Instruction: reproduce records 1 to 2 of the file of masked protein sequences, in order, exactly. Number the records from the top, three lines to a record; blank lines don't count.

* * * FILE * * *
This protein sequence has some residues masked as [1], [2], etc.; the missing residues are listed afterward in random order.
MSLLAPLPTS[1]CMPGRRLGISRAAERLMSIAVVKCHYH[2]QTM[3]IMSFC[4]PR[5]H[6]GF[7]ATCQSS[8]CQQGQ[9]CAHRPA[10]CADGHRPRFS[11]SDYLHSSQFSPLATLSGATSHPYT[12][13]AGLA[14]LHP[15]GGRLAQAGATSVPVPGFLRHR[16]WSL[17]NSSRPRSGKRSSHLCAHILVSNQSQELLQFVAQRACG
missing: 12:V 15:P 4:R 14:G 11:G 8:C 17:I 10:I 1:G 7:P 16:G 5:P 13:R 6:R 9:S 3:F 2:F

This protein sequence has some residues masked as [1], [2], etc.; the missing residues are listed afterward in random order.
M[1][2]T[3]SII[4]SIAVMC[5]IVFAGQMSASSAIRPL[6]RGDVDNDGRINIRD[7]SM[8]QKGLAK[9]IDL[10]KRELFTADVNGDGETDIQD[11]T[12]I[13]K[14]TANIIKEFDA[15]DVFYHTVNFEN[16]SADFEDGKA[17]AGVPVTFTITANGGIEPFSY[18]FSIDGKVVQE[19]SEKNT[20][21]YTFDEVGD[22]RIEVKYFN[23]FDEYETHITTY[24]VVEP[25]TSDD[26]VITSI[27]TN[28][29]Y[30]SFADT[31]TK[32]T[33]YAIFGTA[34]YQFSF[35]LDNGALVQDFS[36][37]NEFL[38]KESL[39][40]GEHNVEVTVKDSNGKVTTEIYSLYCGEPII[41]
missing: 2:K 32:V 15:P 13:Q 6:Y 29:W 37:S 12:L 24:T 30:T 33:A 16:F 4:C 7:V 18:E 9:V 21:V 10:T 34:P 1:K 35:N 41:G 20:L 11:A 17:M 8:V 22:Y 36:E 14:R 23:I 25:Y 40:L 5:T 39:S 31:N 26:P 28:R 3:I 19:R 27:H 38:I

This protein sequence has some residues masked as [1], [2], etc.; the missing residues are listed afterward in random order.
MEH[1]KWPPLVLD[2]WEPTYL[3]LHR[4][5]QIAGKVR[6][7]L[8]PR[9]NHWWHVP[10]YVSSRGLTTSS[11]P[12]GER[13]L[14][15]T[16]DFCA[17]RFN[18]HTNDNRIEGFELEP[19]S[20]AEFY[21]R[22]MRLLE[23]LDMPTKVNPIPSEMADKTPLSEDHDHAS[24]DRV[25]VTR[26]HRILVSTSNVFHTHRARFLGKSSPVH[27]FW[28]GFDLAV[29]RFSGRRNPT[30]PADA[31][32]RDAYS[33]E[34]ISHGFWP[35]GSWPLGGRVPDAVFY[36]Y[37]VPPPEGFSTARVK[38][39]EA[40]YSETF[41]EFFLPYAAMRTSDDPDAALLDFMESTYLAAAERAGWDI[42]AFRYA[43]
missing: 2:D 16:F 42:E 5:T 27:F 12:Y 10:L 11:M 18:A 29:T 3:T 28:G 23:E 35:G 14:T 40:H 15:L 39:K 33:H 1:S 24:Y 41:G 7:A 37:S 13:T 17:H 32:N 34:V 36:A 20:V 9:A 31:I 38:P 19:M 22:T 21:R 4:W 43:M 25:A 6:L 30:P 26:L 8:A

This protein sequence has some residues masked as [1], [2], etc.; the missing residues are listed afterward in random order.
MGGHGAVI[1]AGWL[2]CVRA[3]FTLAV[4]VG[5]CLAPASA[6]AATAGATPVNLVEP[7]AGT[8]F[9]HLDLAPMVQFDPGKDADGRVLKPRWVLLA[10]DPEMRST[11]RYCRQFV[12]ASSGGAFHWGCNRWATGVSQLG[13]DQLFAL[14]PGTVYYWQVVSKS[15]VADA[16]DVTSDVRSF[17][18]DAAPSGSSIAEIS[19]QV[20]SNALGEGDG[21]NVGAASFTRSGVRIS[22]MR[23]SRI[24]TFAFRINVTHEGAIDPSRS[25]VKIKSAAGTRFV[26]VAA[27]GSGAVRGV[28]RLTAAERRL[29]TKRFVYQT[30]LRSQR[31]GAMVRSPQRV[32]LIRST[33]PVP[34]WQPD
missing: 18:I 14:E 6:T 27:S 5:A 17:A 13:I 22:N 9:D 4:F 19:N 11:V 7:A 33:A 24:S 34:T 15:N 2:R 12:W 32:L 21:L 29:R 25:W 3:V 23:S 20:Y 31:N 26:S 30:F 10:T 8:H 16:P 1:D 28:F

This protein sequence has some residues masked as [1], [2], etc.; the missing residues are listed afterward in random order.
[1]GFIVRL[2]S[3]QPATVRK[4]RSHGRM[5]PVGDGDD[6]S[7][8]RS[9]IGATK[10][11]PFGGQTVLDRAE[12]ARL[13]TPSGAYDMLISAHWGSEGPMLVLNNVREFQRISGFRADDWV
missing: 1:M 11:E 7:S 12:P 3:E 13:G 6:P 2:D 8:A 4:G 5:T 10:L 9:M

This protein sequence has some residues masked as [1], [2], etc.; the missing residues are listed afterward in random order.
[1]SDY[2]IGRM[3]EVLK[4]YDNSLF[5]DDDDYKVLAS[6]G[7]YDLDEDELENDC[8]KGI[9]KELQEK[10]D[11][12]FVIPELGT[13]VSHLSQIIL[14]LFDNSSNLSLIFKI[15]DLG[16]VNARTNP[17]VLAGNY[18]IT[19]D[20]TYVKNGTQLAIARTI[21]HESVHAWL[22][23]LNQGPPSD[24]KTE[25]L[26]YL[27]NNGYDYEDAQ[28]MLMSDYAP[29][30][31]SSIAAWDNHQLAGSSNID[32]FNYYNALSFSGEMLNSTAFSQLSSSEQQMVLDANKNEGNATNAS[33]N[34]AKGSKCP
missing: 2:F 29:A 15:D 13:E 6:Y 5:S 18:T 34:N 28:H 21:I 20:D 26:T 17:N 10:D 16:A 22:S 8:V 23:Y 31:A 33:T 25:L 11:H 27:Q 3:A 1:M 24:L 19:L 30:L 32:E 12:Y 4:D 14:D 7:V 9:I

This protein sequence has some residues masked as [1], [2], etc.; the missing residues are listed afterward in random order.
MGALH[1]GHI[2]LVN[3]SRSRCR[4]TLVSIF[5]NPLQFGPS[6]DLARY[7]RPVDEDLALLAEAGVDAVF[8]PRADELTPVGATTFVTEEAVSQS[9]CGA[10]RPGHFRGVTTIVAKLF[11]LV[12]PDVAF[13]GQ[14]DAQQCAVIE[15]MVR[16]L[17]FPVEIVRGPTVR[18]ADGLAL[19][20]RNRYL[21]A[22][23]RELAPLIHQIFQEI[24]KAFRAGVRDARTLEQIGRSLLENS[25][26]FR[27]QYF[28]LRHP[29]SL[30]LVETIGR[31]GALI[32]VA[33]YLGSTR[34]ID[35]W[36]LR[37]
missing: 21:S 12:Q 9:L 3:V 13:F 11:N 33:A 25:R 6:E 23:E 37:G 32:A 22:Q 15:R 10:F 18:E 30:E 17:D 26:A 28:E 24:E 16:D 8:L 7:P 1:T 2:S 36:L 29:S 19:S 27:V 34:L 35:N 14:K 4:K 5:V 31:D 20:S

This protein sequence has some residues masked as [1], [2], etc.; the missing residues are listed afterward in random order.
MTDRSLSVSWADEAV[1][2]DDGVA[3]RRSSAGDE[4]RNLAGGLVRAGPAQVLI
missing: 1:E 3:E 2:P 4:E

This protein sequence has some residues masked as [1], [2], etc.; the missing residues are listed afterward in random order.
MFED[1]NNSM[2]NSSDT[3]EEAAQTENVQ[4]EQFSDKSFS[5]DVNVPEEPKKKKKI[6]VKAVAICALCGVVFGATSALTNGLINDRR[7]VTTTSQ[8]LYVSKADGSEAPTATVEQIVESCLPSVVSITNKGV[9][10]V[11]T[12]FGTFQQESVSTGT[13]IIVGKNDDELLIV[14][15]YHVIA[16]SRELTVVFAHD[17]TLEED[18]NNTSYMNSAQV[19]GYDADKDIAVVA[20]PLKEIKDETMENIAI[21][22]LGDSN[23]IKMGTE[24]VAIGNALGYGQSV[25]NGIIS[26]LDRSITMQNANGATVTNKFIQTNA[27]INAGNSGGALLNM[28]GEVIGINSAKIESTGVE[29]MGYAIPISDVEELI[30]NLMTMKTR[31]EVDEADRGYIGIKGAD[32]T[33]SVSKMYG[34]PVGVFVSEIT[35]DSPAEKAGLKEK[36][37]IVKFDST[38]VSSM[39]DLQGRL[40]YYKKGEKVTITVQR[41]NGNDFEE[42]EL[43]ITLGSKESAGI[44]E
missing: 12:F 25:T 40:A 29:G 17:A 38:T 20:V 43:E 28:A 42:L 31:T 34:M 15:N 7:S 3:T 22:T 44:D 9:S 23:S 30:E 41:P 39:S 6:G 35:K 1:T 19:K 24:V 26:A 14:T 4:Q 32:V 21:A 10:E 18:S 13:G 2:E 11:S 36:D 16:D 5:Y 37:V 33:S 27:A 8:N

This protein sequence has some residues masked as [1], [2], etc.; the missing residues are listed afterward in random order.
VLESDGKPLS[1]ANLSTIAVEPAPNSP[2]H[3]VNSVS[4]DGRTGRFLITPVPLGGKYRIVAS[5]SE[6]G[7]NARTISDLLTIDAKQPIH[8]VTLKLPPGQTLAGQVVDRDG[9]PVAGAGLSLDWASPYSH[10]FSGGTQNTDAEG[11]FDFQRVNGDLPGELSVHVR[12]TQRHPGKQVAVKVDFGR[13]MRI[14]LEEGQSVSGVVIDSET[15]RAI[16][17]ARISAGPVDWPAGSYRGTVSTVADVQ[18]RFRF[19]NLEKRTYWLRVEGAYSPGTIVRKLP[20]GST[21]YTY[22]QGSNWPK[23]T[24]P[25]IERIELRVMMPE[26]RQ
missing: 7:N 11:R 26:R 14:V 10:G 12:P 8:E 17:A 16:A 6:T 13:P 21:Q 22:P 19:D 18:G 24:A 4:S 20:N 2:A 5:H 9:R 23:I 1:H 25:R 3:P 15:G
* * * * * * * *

This protein sequence has some residues masked as [1], [2], etc.; the missing residues are listed afterward in random order.
MSLLAPLPTS[1]CMPGRRLGISRAAERLMSIAVVKCHYH[2]QTM[3]IMSFC[4]PR[5]H[6]GF[7]ATCQSS[8]CQQGQ[9]CAHRPA[10]CADGHRPRFS[11]SDYLHSSQFSPLATLSGATSHPYT[12][13]AGLA[14]LHP[15]GGRLAQAGATSVPVPGFLRHR[16]WSL[17]NSSRPRSGKRSSHLCAHILVSNQSQELLQFVAQRACG
missing: 12:V 15:P 4:R 14:G 11:G 8:C 17:I 10:I 1:G 7:P 16:G 5:P 13:R 6:R 9:S 3:F 2:F

This protein sequence has some residues masked as [1], [2], etc.; the missing residues are listed afterward in random order.
M[1][2]T[3]SII[4]SIAVMC[5]IVFAGQMSASSAIRPL[6]RGDVDNDGRINIRD[7]SM[8]QKGLAK[9]IDL[10]KRELFTADVNGDGETDIQD[11]T[12]I[13]K[14]TANIIKEFDA[15]DVFYHTVNFEN[16]SADFEDGKA[17]AGVPVTFTITANGGIEPFSY[18]FSIDGKVVQE[19]SEKNT[20][21]YTFDEVGD[22]RIEVKYFN[23]FDEYETHITTY[24]VVEP[25]TSDD[26]VITSI[27]TN[28][29]Y[30]SFADT[31]TK[32]T[33]YAIFGTA[34]YQFSF[35]LDNGALVQDFS[36][37]NEFL[38]KESL[39][40]GEHNVEVTVKDSNGKVTTEIYSLYCGEPII[41]
missing: 2:K 32:V 15:P 13:Q 6:Y 29:W 37:S 12:L 24:T 30:T 33:A 16:F 4:C 7:V 18:E 9:V 21:V 10:T 34:P 1:K 35:N 41:G 20:L 11:A 17:M 8:V 22:Y 36:E 14:R 23:I 25:Y 40:L 5:T 39:S 31:N 26:P 28:R 3:I 19:R 27:H 38:I